A common criticism for TA is that it is all just about drawing lines and shapes which can be prone to biases that overturns the possibility of putting together an objective analysis. I can attest to this. One time a trader in my ex-company brought up a chart that resembled a meatball pasta, but his main point was that the EUR/USD will most likely be rallying that day. Even though I understood his work of art (sort of), his conclusion that the Euro will finish stronger than the dollar is derived from an amalgam of complicated metrics that he hadn’t dared calculate himself — it was just based on what those indicators were believed to indicate. Not that knowing how to assemble an iPhone is a prerequisite to understanding how to use it, but in the world of technical analysis, an appreciation for its math helps in making sense of the calculation’s whys and whats. With a broader grasp of what is being calculated and why it is calculated in the first place, a trader can construct a congruous combination of indicators and oscillators, not just shapes and lines. Or, a trader can also scrap all of it if it doesn’t make sense to him and move on to what does.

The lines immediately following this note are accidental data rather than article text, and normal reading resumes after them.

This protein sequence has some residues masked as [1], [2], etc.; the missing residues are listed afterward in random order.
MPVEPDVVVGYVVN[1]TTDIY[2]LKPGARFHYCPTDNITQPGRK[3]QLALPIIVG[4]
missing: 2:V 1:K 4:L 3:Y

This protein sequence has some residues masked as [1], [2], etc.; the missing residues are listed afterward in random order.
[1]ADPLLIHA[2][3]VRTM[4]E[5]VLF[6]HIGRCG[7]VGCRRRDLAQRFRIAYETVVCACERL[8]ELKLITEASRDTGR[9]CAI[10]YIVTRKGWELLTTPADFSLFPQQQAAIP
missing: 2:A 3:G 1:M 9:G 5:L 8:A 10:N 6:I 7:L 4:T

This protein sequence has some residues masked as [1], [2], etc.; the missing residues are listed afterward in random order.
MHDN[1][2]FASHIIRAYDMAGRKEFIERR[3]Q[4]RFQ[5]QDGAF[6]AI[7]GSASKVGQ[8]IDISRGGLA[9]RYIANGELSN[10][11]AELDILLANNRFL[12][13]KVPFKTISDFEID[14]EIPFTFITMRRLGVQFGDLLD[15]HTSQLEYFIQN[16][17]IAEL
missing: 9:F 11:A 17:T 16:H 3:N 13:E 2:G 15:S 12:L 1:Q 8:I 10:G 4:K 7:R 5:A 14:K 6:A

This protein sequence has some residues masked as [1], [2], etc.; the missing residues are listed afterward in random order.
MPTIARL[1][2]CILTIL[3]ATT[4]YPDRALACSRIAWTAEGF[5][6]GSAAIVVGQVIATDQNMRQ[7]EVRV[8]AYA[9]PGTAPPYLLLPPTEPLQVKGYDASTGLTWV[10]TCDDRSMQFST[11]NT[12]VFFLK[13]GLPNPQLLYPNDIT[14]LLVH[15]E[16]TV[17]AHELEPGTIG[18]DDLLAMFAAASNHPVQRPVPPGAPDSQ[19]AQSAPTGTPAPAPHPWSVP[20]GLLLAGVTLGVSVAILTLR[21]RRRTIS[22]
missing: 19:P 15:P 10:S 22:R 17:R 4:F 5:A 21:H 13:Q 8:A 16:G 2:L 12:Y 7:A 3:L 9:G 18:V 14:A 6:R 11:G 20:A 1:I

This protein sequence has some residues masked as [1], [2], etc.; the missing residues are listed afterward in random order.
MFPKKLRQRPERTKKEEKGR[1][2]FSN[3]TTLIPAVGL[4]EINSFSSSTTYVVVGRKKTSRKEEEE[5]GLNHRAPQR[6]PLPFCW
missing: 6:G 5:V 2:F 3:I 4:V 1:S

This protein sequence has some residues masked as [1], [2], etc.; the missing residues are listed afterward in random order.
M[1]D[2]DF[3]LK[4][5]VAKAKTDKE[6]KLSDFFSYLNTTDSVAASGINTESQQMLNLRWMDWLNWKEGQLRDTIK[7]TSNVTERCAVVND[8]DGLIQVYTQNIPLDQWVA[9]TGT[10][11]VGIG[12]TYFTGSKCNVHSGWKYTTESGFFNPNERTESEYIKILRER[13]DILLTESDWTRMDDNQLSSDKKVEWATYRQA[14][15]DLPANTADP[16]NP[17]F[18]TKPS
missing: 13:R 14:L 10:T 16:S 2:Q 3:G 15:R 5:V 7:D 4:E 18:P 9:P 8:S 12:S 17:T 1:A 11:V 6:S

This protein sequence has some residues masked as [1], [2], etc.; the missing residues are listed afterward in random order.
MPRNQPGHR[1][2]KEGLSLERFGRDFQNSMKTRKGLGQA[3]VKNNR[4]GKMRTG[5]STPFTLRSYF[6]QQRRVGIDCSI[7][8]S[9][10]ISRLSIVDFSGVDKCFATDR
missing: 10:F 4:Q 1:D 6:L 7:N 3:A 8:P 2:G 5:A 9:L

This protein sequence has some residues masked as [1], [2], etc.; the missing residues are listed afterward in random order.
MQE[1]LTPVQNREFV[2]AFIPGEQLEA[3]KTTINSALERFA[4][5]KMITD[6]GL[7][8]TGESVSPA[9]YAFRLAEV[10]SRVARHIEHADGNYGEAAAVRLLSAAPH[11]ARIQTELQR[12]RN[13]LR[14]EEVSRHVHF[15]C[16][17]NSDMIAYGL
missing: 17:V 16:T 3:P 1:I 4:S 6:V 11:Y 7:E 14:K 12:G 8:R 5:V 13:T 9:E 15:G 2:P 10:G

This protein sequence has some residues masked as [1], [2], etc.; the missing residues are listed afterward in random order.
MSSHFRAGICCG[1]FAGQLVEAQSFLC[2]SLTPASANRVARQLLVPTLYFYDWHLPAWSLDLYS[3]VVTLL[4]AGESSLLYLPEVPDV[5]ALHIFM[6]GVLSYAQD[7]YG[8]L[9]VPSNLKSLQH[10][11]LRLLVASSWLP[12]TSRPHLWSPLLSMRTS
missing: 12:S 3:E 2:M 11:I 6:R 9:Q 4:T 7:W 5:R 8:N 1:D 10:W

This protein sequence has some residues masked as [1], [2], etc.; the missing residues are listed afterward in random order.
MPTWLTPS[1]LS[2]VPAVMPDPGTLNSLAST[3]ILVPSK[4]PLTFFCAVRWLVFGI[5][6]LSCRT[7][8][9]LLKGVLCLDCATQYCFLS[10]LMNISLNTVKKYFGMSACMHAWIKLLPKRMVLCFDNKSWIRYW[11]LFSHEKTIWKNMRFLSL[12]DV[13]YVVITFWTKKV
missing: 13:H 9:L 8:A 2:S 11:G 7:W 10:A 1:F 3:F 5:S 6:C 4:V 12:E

The continual invention of new indicators is another flak for TA which suggests that all previous ones have either failed or lacked a good success rate. However, this fault could be attributed to the geniuses who keep on digging for the holy grail that is prognosticated to reap the profits all across the financial markets. And, the traders who patronize these breakthrough indicators with hopes of solving all their trading dilemmas aren’t irreproachable either. I think the problem lies not in the indicator, but in the psyche of the trader. Unless that trader addressed his emotional state when trading, he will not be able to make any indicator work for him.